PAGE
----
McLaren 570GT video preview - new Sports Series car adds long-distance comfort to 570S formula
More comfortable, quieter, better-equipped, but still hugely fast - McLaren brings GT specification to the 570S
‘The most road-biased McLaren yet’ is how the firm describes its latest offering, the 570GT.
It’s the third model to be announced in the entry-level Sports Series, sitting alongside the standard 570S and the 540C. While based on the former, it promises a series of small alterations to further refine it for road use and long-distance touring.
To that end, it features the same suspension system as the 570S Coupe, its adaptive dampers offering Normal, Sport and Track settings. It features revised spring rates however, reduced in stiffness by 15 per cent at the front and 10 per cent astern.
Other changes include a revised electro-hydraulic steering rack, whose ratio is reduced by 2 per cent for a slightly less darty feeling at high cruising speeds. Brakes too are different, with iron discs (370mm up front and 350mm at the rear) rather than the 570S’s carbon ceramic rotors.
Engine output is unchanged: the 3.8-litre, twin-turbocharged V8 still develops 562bhp (or 570PS, from which the 570 gets its name) and 443lb ft of torque. It uses the same seven-speed dual-clutch transmission too, with normal, sport and track settings.
Where it differs marginally is the 0-62mph sprint, cleared in 3.4sec rather than 3.2, though the same 204mph top speed is quoted.
The slightly slower launch can be put down to the 570GT’s slightly weightier build, with a 1350kg dry weight to the 1313kg kerbweight claimed of the 570S. This in turn is due to the GT’s touring-orientated specification – a glass, tinted panoramic roof (similar to that of the P1) replaces the 570S’s panel, for a brighter cabin.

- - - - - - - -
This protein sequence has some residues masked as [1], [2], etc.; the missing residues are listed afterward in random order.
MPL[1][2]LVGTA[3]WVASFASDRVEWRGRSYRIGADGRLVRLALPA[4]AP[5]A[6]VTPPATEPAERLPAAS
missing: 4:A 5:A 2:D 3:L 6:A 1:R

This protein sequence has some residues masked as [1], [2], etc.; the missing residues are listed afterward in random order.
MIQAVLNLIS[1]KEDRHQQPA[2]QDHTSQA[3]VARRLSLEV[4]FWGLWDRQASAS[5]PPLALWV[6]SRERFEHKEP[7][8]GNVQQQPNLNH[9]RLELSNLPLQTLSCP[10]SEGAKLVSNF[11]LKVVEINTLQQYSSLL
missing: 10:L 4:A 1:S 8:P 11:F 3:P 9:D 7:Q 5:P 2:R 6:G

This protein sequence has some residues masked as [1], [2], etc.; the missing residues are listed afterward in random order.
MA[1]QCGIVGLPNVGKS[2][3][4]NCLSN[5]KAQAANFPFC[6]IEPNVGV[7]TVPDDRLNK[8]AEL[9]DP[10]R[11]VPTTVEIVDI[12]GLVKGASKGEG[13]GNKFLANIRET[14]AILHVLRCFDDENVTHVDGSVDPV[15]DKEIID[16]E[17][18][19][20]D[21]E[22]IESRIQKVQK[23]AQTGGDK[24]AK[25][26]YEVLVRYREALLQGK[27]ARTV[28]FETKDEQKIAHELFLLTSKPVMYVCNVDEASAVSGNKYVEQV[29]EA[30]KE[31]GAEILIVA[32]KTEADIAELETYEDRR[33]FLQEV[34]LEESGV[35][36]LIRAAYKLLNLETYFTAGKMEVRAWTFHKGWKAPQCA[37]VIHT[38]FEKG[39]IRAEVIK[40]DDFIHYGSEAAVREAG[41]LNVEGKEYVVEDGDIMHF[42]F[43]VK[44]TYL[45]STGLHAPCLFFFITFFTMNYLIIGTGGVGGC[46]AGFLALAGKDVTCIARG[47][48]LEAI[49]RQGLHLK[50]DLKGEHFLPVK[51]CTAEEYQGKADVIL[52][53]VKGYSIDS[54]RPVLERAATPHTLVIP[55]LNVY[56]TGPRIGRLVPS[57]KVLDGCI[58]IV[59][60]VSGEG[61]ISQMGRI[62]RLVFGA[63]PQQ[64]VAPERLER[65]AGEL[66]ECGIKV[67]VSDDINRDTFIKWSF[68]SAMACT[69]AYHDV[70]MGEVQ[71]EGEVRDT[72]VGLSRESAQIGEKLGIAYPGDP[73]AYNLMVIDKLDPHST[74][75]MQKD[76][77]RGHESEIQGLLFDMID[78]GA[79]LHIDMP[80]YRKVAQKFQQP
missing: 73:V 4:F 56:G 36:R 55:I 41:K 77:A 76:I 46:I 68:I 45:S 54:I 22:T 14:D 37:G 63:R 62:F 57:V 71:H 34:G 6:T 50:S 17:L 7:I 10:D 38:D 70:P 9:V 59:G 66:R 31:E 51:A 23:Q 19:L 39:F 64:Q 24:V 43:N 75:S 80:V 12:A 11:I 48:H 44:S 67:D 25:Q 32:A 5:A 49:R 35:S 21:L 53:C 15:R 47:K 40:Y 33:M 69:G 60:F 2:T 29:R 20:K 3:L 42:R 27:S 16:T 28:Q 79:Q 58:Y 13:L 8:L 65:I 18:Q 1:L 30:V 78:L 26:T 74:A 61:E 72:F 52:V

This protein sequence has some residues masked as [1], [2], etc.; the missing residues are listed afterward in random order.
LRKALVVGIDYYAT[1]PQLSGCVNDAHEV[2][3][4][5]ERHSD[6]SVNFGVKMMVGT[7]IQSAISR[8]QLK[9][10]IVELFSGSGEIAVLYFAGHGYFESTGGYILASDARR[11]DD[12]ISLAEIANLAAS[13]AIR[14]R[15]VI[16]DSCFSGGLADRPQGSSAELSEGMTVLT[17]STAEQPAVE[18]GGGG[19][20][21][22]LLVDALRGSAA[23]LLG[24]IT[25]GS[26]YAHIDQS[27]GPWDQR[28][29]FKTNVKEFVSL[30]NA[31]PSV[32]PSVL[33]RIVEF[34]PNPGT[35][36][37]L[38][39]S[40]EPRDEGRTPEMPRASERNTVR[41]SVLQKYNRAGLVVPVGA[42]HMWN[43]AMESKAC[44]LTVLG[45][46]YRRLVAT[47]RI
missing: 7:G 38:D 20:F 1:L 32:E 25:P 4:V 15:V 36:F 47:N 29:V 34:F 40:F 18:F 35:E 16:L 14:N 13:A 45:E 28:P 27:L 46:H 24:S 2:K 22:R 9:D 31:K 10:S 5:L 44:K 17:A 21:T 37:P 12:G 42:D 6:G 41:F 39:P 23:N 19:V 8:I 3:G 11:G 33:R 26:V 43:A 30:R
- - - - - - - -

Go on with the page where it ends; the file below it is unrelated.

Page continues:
There’s more leather trim than can be found on the 570S too, along with electrically-adjustable heated seats, and a leather-lined luggage space beneath the new glass hatch – replacing the S's flying buttresses.
Parking sensors, an electric steering column, soft-close doors and an eight-speaker McLaren Audio Plus system are also standard-fit, with a 12-speaker Bowers & Wilkins sound system optionally available, tuned to the 570GT’s interior acoustics. You’ll hear it better regardless, since McLaren has also fitted a quieter exhaust system.
Getting in is made easier with greater range to the doors’ opening swing. Other exterior alterations include a fixed rear spoiler, and a new design of 15-spoke cast alloy wheels – 19in at the front and 20in on the rear axle.
Pricing for the new model starts at £154,000 – slightly above that of the £143,250 570S Coupe. Deliveries begin in late 2016.